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Hubble finds hints of water on 5 alien planets

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posted on Dec, 5 2013 @ 02:34 AM
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reply to post by SLAYER69
 


What I find frustrating (in the find for ET life) is the fact that some people seem to think that because there is no water there, that alien life cannot flourish. Who says that because they don't breathe the same concoction of inhalables or bathe in H2O that there couldn't be a sentient species? Maybe the drink liquid mercury the same way we drink water?

We need to stop limiting life forms of creatures we recognise as H2O and oxygen dwellers. We need to start looking outside le box!



EDIT- I understand the water being present on these worlds; I was just throwing out my 2 cent
edit on 5-12-2013 by samuel1990 because: (no reason given)




posted on Dec, 5 2013 @ 02:37 AM
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Soylent Green Is People

Astronomers can tell what the atmosphere of a planet consists of by analyzing the spectrum of the light of the planet's parent star shining through the atmosphere of those planets (basically, there is a fraction of time that the spectrum changes as the planet transits in front of its star, and that is the time the star is shining through the atmosphere).

So if that's how they can analyze exoplanets, maybe that virtual lack of an atmosphere on the moon is what prevents astronomers from using that same method. Or maybe not. I'm just speculating.

edit on 12/4/2013 by Soylent Green Is People because: (no reason given)


bingo. right answer.



posted on Dec, 5 2013 @ 02:41 AM
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samuel1990
reply to post by SLAYER69
 


What I find frustrating (in the find for ET life) is the fact that some people seem to think that because there is no water there, that alien life cannot flourish. Who says that because they don't breathe the same concoction of inhalables or bathe in H2O that there couldn't be a sentient species? Maybe the drink liquid mercury the same way we drink water?

We need to stop limiting life forms of creatures we recognise as H2O and oxygen dwellers. We need to start looking outside le box!


You can only look for that which you know. We know of no way that mercury would be a solvent like water.

Also water is one of the most abundant things in the universe. Mercury? not nearly as much.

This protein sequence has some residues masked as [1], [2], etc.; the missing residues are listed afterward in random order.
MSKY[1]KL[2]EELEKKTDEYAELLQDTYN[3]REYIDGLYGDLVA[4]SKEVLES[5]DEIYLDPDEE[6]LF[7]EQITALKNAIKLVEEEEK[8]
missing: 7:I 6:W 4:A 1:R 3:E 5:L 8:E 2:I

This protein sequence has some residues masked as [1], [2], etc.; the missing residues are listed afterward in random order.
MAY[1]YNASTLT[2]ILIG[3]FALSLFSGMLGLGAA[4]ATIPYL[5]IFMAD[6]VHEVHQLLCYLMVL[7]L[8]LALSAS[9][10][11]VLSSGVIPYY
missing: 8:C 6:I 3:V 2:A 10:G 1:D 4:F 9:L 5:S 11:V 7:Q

EDIT- I understand the water being present on these worlds; I was just throwing out my 2 cent
edit on 5-12-2013 by samuel1990 because: (no reason given)


Its cool. There are also people trying to figure out if life could use liquid methane (like in the lakes of Titan) in the place of water. The problem with that is everything slows down the lower the temperature. How would you even get life going with chemical reactions taking place at such a glacial pace?

We follow the water because nearly everywhere we look in the universe we find water and we know all life on Earth uses water.
edit on 5-12-2013 by JadeStar because: (no reason given)
edit on 5-12-2013 by JadeStar because: (no reason given)



posted on Dec, 5 2013 @ 02:49 AM
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SovereignEve
I recall them mentioning that one of the moons in our own solar system possibly had oceans underneath it's icy exterior. I don't understand why they just don't send out probes and find out for sure, why does it seem it's more interesting finding water particles in an atmosphere of a planet that's 1000 light years away.

~Sovereign


Because it is a huge engineering challenge to send a probe to Jupiter, then have a radiation hardened lander descend to the icey surface of Europa, THEN have a nuclear (it has to be nuclear) powered drill drill through the ice (which we still aren't sure how deep it goes) THEN have a mini-submarine go into the ocean and somehow communicate with the surface lander which communicates with us.

It also would cost about $1-4 billion dollars by most estimates.

Taking spectra of exoplanets with instruments already built is easy by comparison.

Want that mission to happen, write your Congressman to tell them you want NASA's budget increased.
edit on 5-12-2013 by JadeStar because: (no reason given)



posted on Dec, 5 2013 @ 02:55 AM
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Aliensun
reply to post by SLAYER69
 


Let's see...what was the new instrumentation they put on Hubble that would allow these recent discoveries where none such were made at any point of its tenure since its launch in1990?


None. They just knew where to point it due to other telescopes making discoveries of these worlds. Hubble, contrary to popular belief is not the best exoplanet hunter. It is however one of the best exoplanet analyzers.



OH! I keep forgetting that there is a progression to their tales that they tell us.


It's called science, there's always new understanding as new observations are made with new instruments. Why is that hard for you to understand?






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